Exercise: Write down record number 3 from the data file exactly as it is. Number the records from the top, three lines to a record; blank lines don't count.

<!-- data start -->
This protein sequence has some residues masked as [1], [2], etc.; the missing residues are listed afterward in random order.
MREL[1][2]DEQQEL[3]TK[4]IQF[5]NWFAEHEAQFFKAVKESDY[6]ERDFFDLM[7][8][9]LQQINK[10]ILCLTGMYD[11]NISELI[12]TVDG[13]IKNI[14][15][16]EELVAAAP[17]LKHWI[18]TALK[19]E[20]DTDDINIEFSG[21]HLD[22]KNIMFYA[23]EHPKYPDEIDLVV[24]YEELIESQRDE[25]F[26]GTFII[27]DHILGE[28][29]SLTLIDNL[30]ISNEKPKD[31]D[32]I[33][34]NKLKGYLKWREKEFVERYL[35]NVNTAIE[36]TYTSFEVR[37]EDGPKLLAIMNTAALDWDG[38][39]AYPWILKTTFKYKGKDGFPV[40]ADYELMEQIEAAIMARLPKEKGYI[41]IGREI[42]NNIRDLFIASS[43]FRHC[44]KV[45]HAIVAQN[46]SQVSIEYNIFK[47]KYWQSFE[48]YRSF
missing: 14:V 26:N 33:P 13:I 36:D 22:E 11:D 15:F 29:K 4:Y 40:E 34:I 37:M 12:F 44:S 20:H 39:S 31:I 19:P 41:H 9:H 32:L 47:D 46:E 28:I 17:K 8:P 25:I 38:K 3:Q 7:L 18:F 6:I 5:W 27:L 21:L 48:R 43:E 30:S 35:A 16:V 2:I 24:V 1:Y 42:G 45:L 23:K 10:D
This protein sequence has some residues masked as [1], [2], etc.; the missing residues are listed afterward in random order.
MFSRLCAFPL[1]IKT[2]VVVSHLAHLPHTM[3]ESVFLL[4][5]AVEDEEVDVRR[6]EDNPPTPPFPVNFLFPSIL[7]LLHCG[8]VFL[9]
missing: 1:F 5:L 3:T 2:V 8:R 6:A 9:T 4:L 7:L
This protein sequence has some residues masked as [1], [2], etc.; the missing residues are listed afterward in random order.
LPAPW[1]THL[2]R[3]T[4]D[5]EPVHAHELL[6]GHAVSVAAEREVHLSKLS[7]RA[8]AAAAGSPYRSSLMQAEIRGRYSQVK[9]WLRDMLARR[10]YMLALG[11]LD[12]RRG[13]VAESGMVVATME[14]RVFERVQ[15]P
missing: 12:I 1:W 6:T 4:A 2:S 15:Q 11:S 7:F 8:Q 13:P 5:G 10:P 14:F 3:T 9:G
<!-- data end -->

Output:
This protein sequence has some residues masked as [1], [2], etc.; the missing residues are listed afterward in random order.
LPAPW[1]THL[2]R[3]T[4]D[5]EPVHAHELL[6]GHAVSVAAEREVHLSKLS[7]RA[8]AAAAGSPYRSSLMQAEIRGRYSQVK[9]WLRDMLARR[10]YMLALG[11]LD[12]RRG[13]VAESGMVVATME[14]RVFERVQ[15]P
missing: 12:I 1:W 6:T 4:A 2:S 15:Q 11:S 7:F 8:Q 13:P 5:G 10:P 14:F 3:T 9:G